How a group of wealthy cattle barons murdered with impunity and the help of a sitting president.
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The myth of the American cowboy features a lone man who makes his fortune on the open plains. He doesn’t need the government, and he doesn’t need some big corporation telling him what to do. But that myth is far from the reality in the west. Many cowboys worked for large corporate cattle operations. And when those operations were in danger, he relied on the government for help.
The Johnson County War started when the Homestead Act of 1862 brought new people to central Wyoming. The area just west of the Big Horn Mountains had been free-range grassland where anyone could let their cattle run free. The large cattle operations loved this setup because it saved them an immense amount of money and infrastructure. The new homesteads threatened their empires because they divided up the land and restricted their access. So the Wyoming Stock Growers Association banded together to send a message: get off our land. They send a murder squad to Johnson County, Wyoming to scare the people of Buffalo with a series of brutal murders.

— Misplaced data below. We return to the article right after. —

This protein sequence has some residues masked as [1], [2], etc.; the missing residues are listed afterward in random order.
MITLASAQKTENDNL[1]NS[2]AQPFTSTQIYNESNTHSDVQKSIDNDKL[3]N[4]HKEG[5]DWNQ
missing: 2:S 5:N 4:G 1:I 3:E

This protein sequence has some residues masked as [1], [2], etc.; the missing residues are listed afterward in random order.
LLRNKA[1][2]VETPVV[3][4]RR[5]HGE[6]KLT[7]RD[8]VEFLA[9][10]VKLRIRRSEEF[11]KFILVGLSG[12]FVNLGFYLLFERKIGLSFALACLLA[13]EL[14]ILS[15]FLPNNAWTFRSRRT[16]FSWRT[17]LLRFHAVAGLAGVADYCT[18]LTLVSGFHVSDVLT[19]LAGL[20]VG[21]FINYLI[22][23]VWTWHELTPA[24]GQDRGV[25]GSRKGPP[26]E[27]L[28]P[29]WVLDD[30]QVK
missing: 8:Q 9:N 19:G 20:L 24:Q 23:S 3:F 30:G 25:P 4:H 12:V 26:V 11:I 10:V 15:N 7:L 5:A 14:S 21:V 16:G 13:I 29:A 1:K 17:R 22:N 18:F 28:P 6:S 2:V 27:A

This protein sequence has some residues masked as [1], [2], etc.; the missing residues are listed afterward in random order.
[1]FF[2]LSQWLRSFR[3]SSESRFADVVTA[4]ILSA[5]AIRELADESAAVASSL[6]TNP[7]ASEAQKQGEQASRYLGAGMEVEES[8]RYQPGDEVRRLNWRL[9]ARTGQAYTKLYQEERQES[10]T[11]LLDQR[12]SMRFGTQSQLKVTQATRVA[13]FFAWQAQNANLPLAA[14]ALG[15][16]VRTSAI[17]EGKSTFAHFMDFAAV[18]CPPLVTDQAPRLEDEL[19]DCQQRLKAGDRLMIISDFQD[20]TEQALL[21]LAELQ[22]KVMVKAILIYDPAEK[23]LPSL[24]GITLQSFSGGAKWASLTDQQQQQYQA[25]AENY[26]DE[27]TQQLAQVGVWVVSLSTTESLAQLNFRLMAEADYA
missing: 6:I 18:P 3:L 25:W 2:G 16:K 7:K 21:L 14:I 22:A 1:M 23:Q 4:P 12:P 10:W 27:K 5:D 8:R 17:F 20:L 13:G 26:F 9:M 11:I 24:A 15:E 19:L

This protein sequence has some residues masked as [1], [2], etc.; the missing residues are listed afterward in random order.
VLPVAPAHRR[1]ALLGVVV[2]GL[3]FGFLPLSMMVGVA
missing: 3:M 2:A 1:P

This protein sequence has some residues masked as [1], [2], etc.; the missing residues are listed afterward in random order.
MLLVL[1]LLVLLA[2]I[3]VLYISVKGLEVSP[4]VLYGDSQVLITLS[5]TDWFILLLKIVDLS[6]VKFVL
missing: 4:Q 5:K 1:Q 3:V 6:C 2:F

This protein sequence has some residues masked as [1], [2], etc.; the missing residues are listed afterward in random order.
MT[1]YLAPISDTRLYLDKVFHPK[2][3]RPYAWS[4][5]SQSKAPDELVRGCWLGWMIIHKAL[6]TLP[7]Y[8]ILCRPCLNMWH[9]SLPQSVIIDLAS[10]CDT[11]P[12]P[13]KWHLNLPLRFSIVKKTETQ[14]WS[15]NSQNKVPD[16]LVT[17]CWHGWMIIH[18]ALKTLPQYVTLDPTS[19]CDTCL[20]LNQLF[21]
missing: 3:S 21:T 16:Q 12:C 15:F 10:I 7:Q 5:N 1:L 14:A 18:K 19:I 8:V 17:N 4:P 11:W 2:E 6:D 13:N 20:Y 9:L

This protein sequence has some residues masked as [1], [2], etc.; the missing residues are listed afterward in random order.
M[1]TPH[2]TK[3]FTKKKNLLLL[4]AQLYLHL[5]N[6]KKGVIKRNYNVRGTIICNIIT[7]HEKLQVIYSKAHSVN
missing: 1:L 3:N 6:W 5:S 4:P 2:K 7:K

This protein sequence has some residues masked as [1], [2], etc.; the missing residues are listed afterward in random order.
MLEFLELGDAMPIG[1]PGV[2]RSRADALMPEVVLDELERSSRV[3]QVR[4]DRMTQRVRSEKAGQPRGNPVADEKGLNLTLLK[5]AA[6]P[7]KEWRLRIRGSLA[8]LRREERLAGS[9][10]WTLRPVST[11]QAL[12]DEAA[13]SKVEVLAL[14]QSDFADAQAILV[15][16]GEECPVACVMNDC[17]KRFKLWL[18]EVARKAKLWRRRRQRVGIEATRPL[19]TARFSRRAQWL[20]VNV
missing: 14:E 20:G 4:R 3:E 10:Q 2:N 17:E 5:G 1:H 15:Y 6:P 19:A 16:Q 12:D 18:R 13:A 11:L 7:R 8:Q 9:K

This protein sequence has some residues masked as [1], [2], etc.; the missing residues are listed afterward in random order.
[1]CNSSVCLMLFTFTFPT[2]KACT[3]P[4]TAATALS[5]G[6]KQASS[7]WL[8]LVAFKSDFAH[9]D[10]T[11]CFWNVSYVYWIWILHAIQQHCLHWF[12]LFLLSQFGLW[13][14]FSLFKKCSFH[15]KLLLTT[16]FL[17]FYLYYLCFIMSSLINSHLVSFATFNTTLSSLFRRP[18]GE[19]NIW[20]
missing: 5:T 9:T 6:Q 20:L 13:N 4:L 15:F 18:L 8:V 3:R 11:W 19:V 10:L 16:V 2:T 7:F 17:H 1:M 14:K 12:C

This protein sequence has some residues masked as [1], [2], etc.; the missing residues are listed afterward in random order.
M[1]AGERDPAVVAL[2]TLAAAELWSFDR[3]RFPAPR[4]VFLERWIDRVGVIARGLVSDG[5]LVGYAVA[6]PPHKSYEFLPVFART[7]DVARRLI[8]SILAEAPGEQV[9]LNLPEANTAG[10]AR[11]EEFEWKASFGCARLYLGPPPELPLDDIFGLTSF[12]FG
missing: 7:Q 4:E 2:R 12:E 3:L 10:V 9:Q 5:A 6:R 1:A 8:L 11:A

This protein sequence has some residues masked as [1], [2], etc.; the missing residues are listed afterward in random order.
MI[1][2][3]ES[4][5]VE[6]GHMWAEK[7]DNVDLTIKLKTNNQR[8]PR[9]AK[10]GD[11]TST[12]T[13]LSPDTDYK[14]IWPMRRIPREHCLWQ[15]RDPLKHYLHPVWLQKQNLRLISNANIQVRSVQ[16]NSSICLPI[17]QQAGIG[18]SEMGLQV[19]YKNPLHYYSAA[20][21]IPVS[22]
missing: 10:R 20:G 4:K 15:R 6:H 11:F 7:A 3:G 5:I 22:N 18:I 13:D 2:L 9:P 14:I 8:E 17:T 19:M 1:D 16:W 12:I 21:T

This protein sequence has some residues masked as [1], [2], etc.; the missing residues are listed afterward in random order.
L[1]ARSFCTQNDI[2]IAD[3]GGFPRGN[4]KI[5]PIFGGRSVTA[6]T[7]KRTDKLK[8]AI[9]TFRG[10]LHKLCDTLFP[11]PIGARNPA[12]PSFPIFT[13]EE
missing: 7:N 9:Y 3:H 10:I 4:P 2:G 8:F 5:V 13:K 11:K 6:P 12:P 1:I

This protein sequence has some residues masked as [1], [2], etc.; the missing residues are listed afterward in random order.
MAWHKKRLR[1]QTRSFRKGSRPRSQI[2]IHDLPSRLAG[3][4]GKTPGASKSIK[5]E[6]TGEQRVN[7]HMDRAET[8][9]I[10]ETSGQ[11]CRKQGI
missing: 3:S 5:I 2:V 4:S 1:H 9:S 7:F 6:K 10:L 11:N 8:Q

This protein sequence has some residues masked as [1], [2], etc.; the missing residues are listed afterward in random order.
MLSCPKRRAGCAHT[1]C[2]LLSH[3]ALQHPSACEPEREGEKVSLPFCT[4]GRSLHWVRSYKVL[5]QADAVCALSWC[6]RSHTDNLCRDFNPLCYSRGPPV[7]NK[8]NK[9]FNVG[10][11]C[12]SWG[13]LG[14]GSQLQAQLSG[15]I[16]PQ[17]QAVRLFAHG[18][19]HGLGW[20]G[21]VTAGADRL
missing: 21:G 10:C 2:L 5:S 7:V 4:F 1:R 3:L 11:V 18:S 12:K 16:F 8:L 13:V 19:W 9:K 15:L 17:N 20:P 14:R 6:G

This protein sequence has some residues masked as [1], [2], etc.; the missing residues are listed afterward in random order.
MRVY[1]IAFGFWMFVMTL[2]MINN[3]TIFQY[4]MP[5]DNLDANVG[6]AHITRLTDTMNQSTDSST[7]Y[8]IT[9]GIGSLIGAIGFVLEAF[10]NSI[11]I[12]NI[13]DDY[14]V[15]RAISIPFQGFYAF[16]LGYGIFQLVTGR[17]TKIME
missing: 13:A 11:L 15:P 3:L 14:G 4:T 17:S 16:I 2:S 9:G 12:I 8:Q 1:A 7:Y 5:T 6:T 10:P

What followed was one of the darkest chapters in Wyoming history. Where big businesses murdered with impunity, aided by the governor and sitting president.
- The Jim Gatchell Museum in Buffalo, WY
- The TA Ranch (where the siege took place)
- Book used for research: Wyoming Range War by John W. Davis
- What role did the Homestead Act play in stirring up trouble in central Wyoming?
- Is there a character in the story that you identify with?
- Is there any part of you that sympathizes with the WSGA?
- How does this story challenge your concept of the American cowboy?
- What role does the government have in protecting an industry?
- How do you feel about the government’s failure to punish the invaders?